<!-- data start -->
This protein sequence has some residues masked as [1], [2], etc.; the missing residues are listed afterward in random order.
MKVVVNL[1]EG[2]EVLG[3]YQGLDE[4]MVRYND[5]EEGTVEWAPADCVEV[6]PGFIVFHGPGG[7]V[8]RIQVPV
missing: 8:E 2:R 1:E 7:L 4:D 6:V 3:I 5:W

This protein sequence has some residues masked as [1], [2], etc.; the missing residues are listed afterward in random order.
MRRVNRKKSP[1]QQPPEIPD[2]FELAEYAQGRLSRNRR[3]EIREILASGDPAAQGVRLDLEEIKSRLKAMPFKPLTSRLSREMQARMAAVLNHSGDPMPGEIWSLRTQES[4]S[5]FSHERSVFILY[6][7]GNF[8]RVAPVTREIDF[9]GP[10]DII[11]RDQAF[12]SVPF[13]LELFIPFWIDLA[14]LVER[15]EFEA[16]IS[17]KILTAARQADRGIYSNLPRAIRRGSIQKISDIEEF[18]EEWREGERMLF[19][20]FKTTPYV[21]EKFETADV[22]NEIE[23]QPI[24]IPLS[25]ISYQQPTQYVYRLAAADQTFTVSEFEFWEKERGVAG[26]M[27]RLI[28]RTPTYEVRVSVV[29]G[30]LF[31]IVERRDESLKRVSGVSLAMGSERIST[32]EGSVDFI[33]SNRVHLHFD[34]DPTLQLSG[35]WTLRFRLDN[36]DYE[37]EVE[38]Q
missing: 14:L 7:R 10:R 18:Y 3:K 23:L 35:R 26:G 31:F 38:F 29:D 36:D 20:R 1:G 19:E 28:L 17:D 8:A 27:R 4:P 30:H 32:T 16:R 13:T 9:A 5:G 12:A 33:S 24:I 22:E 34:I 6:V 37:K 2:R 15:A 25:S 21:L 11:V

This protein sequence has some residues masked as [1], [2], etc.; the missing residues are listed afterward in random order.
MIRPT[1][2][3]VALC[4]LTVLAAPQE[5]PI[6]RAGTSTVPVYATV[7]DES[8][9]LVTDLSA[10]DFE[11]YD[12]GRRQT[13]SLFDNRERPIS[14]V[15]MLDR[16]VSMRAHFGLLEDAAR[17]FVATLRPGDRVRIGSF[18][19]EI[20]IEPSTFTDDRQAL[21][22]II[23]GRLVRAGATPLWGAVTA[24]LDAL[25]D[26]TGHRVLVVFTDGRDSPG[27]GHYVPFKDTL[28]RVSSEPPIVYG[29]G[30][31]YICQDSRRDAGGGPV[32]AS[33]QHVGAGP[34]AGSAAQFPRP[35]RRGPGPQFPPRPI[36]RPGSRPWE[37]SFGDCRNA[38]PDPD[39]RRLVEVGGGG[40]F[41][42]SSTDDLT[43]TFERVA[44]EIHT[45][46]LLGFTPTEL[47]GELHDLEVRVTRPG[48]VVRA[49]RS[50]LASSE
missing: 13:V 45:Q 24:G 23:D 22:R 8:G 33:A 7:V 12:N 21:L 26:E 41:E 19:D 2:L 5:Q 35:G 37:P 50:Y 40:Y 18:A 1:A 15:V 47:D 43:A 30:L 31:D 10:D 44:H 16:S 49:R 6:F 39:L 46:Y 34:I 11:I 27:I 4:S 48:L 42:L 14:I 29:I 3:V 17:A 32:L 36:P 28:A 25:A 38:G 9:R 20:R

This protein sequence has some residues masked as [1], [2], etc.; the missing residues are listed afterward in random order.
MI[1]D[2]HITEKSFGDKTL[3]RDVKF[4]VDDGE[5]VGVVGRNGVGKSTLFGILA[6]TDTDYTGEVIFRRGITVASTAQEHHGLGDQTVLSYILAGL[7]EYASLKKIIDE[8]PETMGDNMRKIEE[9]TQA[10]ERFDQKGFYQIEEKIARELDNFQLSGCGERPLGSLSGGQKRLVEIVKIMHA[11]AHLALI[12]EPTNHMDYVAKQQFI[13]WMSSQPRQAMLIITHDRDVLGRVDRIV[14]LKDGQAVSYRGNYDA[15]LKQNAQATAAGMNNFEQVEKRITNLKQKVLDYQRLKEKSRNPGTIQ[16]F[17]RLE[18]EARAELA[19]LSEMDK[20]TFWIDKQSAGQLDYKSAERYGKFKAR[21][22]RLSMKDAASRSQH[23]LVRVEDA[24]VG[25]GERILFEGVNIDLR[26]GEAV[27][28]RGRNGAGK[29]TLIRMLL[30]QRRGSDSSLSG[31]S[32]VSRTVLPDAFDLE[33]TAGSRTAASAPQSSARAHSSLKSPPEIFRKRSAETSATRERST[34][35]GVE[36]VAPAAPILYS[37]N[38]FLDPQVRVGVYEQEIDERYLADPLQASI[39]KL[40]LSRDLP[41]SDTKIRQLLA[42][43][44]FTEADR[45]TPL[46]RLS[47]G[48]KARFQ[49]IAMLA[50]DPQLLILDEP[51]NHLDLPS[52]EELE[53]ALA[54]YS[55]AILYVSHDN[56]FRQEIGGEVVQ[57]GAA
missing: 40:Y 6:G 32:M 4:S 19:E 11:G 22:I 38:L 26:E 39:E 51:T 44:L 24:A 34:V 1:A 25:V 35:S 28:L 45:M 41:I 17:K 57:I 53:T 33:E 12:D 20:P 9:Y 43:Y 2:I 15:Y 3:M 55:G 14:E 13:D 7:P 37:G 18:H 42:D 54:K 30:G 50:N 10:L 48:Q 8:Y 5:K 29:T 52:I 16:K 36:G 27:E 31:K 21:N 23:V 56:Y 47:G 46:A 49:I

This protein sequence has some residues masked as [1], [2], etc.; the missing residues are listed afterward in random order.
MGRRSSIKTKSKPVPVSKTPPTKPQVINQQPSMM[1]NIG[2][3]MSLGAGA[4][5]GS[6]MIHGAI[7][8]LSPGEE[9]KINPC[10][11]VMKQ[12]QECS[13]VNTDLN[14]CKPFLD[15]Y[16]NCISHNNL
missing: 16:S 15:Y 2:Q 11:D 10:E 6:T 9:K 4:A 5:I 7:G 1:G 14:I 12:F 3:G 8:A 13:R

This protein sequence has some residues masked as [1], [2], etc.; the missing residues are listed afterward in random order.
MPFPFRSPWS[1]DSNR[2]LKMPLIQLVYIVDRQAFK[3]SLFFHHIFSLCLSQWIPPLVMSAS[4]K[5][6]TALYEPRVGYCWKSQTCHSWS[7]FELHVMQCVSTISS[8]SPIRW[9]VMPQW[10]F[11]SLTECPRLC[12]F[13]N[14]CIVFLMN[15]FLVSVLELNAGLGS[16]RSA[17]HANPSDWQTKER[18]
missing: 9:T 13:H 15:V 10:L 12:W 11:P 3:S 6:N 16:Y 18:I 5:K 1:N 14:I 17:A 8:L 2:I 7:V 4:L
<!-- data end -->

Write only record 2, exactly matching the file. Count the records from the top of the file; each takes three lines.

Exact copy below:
This protein sequence has some residues masked as [1], [2], etc.; the missing residues are listed afterward in random order.
MRRVNRKKSP[1]QQPPEIPD[2]FELAEYAQGRLSRNRR[3]EIREILASGDPAAQGVRLDLEEIKSRLKAMPFKPLTSRLSREMQARMAAVLNHSGDPMPGEIWSLRTQES[4]S[5]FSHERSVFILY[6][7]GNF[8]RVAPVTREIDF[9]GP[10]DII[11]RDQAF[12]SVPF[13]LELFIPFWIDLA[14]LVER[15]EFEA[16]IS[17]KILTAARQADRGIYSNLPRAIRRGSIQKISDIEEF[18]EEWREGERMLF[19][20]FKTTPYV[21]EKFETADV[22]NEIE[23]QPI[24]IPLS[25]ISYQQPTQYVYRLAAADQTFTVSEFEFWEKERGVAG[26]M[27]RLI[28]RTPTYEVRVSVV[29]G[30]LF[31]IVERRDESLKRVSGVSLAMGSERIST[32]EGSVDFI[33]SNRVHLHFD[34]DPTLQLSG[35]WTLRFRLDN[36]DYE[37]EVE[38]Q
missing: 14:L 7:R 10:R 18:Y 3:K 23:L 35:R 26:G 31:F 38:F 29:D 36:D 20:R 1:G 19:E 28:L 17:D 8:A 27:R 4:P 30:H 32:T 16:R 13:T 9:A 5:G 12:A 33:S 24:I 22:E 34:I 6:V 37:K 2:R 15:A 25:S 21:L 11:V